After 65 Years, MTA's Oldest Worker Calls It Quits

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When 91 year-old Thomas Merrick began working at the MTA in 1948, the subway fare was a nickel and the Dodgers played in Brooklyn. On Monday, the MTA held a ceremony at its headquarters to celebrate Merrick's 65-year career.

The festivities began with Merrick standing in a meeting room, surrounded by MTA officials as a citation from Governor Andrew Cuomo was read aloud: "The Empire State is proud to bestow official commendations on those who have served their fellow New Yorkers with dedication and excellence." 

You have to be tough to work in the subway for more than six decades. And Merrick was tough: before signing on with the MTA, he fought his way through Italy and France as a howitzer gunner in World War II.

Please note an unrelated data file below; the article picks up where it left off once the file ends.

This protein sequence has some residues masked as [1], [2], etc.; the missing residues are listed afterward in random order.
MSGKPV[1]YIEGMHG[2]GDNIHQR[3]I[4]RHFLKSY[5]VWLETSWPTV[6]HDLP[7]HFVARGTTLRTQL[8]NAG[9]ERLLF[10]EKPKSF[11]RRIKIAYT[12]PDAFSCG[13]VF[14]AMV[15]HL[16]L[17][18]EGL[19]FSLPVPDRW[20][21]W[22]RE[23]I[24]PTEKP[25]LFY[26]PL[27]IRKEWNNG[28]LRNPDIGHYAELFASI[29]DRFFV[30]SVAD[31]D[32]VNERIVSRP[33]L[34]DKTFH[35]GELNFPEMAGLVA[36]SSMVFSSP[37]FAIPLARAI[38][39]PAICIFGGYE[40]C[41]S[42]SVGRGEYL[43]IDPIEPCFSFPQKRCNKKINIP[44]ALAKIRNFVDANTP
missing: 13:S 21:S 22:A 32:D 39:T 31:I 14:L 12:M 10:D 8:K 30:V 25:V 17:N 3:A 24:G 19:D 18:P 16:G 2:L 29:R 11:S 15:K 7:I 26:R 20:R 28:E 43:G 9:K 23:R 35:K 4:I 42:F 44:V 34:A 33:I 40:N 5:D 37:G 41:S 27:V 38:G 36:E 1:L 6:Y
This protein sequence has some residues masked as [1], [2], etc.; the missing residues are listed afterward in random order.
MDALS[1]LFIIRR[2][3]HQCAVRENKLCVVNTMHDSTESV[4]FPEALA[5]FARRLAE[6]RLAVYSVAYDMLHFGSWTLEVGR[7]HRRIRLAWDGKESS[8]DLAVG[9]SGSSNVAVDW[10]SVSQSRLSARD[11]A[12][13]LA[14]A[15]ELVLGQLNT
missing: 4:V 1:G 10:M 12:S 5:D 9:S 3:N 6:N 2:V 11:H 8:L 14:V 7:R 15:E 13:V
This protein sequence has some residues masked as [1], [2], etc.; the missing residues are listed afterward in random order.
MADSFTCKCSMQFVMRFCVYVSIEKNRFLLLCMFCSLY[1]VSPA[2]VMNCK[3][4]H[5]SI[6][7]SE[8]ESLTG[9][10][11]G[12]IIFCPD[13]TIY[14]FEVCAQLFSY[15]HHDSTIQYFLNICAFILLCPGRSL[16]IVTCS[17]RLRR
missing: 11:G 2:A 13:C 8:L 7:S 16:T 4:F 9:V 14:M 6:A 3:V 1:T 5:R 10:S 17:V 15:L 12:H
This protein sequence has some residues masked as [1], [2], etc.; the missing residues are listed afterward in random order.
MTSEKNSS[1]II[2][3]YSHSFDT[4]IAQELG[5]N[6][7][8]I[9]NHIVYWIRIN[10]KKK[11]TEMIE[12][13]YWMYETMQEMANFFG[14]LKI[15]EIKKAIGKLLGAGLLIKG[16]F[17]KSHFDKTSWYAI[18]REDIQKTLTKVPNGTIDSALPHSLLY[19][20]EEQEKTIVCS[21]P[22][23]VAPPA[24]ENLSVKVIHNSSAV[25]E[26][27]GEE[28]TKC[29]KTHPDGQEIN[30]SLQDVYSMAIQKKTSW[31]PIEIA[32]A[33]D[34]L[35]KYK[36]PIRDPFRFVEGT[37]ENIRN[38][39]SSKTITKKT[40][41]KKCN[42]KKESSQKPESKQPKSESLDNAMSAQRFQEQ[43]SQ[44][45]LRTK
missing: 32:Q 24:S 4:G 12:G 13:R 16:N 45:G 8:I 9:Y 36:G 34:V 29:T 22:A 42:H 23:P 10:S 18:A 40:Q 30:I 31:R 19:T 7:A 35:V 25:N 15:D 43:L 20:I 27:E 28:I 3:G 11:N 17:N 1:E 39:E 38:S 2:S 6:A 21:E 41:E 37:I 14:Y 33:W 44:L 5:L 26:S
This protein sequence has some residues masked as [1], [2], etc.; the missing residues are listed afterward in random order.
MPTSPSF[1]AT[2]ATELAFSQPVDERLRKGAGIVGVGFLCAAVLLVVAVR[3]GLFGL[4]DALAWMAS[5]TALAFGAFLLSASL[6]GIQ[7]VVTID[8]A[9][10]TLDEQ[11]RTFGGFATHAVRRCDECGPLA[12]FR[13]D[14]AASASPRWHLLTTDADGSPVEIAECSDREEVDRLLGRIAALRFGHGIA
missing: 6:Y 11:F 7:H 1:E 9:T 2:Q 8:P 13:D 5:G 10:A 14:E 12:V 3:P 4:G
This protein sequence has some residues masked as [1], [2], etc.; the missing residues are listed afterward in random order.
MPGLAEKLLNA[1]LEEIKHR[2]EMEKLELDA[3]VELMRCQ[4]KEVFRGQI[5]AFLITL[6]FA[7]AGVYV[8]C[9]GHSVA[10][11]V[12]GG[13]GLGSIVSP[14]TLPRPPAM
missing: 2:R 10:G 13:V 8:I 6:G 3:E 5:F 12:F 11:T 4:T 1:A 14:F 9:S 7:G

His first job, as a clerk for the BMT subway line, paid 90 cents an hour. But he called that "a good and decent wage at the time." He also said the subway was pretty gloomy when he started. "You had wooden platforms, you had wooden booths, you had dilapidated stations," he said, adding conditions had improved a lot since then. "You go into the stations now, they're clean, they're bright. They're more or less consumer friendly."

More or less.

Merrick, who never married, says he plans to spend his retirement cutting the grass and making repairs to his house in Saint Albans, Queens.